Research universities such as the University of Virginia play a vital role in our society: providing answers to fundamental questions about the world around us. As a national research university we must contribute to the creation of knowledge, using it in turn to create world-class educational programs and improve science and technology literacy programs. The University is investing strategically in science and engineering, capitalizing on its distinctive areas of strength to create programs that place it at the forefront of exploration and discovery.
The latest in imaging technology enables U.Va. researchers to study cellular metabolism in mice using 18F-fluorodeoxyglucose positron emission tomography (FDG PET). Images from the School of Medicine's Molecular Imaging Core facility show the progression of scar formation in mouse hearts after myocardial infarction. These FDG PET and magnetic resonance imaging scans help investigators in radiology, biomedical engineering, and medicine understand the heart's response to damage and are being used to identify drugs effective against heart attack and heart failure.
Attracting World-Class Researchers
Outstanding leaders in their fields have the capacity to energize the research enterprise at the University in a number of ways. In addition to bringing to the University large and well-funded research programs of their own, with their presence they attract talented young faculty and graduate students and provide existing faculty opportunities for additional collaboration. The University has hired five world-leading scientists in 2006–07 alone:
- Stephen S. Rich, the Harrison Distinguished Teaching Professor, joined the University's highly regarded research program in diabetes. Professor Rich, a genetic epidemiologist, is the principal investigator or co-principal investigator in eight federally funded grants including the Insulin Resistance Atherosclerosis Family Study. He is a member of the American Association for the Advancement of Science among other organizations.
- Christine and Bernard Thisse, internationally renowned for their work in embryonic development and genetics, joined the faculty from the Institute of Genetic, Molecular, and Cellular Biology in Strasbourg, France. Their pioneering work will enhance and expand interdisciplinary work now taking place at the University's Morphogenesis and Regenerative Medicine Institute.
Christine and Bernard Thisse
- John T. Yates, Jr., is one of the world's leading investigators in surface chemistry and physics. His work has wide-ranging implications for nanotechnology, semiconductor fabrication, astronomy, and chemical catalysis, all fields in which U.Va. has highly regarded research programs. He is a member of several prominent scientific organizations including the National Academy of Sciences. This year, the American Chemical Society named Professor Yates the 2007 recipient of the coveted Peter Debye Award in Physical Chemistry.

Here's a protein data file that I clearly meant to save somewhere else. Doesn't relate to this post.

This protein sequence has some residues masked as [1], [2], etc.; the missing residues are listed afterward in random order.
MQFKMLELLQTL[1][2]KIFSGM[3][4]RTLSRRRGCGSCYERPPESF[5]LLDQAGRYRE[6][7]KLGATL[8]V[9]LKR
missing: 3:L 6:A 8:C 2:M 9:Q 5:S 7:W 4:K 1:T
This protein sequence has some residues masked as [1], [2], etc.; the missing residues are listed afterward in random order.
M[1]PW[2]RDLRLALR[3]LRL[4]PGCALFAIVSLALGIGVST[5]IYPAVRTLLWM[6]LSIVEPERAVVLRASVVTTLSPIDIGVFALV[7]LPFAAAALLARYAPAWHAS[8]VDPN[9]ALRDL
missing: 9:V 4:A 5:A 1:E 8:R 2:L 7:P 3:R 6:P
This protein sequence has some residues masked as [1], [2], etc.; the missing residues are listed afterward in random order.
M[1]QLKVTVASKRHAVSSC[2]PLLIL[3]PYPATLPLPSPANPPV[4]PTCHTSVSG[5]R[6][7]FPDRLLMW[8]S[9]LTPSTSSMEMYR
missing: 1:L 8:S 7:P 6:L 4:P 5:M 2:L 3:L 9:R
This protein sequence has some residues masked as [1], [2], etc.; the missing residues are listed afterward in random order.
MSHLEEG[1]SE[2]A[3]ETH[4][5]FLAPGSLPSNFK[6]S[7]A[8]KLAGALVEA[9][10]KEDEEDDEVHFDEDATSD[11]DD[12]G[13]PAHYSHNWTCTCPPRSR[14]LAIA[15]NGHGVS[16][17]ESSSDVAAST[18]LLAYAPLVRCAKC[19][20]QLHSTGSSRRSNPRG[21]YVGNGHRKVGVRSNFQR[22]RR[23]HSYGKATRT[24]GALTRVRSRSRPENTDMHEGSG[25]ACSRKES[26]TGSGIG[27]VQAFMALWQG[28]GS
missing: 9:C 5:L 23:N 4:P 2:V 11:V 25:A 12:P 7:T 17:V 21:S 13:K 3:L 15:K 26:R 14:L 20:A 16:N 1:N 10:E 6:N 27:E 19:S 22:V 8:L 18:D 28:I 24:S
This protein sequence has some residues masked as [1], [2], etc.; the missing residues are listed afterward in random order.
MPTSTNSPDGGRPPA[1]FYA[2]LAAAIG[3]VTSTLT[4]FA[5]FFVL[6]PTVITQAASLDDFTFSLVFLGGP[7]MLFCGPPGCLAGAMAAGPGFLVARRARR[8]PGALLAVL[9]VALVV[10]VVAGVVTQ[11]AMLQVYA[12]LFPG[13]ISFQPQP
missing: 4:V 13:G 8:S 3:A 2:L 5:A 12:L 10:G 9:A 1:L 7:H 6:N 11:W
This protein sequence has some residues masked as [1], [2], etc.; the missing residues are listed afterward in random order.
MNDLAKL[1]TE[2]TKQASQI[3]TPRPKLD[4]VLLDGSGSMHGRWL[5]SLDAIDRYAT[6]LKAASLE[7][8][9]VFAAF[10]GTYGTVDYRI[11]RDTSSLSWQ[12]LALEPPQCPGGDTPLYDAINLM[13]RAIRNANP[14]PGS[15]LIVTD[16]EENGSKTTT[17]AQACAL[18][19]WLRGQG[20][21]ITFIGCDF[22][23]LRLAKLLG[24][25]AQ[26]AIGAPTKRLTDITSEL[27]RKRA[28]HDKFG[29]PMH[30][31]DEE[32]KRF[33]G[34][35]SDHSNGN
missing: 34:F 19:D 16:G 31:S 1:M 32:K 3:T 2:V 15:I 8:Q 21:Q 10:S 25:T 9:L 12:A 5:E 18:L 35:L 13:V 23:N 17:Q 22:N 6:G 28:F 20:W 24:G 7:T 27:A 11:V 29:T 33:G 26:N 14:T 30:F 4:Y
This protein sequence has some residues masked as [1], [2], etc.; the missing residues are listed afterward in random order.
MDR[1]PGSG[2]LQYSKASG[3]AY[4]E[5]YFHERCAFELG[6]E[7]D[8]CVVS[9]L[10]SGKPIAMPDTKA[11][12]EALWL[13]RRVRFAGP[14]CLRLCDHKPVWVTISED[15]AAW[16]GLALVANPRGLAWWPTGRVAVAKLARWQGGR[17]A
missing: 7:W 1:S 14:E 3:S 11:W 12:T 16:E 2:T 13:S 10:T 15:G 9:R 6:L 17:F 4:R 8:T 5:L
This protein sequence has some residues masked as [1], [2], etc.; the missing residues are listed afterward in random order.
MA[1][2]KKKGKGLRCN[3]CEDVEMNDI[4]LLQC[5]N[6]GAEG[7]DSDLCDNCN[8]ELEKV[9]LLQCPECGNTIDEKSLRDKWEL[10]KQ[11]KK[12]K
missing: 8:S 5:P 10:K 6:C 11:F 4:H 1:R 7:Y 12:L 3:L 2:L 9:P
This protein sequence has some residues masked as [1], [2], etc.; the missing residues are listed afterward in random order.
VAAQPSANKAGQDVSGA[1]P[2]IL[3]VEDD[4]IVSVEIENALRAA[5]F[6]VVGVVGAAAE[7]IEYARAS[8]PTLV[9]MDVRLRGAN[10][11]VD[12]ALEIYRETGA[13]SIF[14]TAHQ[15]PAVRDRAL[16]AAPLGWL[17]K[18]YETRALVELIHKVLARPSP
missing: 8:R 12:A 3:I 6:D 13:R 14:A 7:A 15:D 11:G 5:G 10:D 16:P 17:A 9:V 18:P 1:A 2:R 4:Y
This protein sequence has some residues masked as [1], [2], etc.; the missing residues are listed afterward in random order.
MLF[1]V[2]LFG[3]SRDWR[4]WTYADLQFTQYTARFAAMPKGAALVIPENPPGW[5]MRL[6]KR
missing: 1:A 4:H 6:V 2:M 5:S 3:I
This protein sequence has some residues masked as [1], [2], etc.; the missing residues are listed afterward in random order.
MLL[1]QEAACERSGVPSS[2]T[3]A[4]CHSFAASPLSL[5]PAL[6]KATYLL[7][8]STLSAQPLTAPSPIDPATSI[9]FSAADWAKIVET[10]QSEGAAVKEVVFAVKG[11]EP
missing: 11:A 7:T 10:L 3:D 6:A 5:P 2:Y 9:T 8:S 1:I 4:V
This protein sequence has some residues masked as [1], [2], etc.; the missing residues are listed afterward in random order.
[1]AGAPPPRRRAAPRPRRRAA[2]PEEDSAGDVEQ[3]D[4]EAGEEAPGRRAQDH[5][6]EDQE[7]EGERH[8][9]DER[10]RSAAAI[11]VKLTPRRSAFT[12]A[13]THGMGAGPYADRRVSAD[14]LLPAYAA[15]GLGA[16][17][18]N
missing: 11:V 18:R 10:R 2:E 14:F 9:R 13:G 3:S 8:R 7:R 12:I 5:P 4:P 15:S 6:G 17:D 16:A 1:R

- Mark Yeager, a practicing cardiologist, was a professor at the Scripps Research Institute in La Jolla, California, before coming to the University to serve as chair of the Department of Molecular and Biological Physics. His research interests are in structural virology and the molecular bases and processes of heart attacks.
The ability to attract and retain faculty of this stature demonstrates how far the University has come since its founding. When he recruited the University's first faculty, Jefferson said, "We do not expect to engage the high characters . . . who are at the head of their schools, established in offices, honors, and emoluments which can be bettered no where." Today we do.
A Distinguished Senior Faculty
A powerful inducement for these distinguished faculty members is the opportunity to collaborate with outstanding researchers already on Grounds. Indeed, our faculty already includes more than two dozen members of national academies, and their ranks are growing every year. In 2007, John J. Dorning, the Whitney Stone Professor of Nuclear Engineering, was elected to the National Academy of Engineering, while Stephen Plog, the David A. Harrison Professor of Historical Archeology, was elected to the National Academy of Sciences. Professor Dorning is known for developing advanced computational methods for nuclear reactor analysis. Professor Plog's research on the Chaco Canyon region of northwestern New Mexico has challenged prevailing views about early Native American peoples and the massive population shifts near the end of the thirteenth century.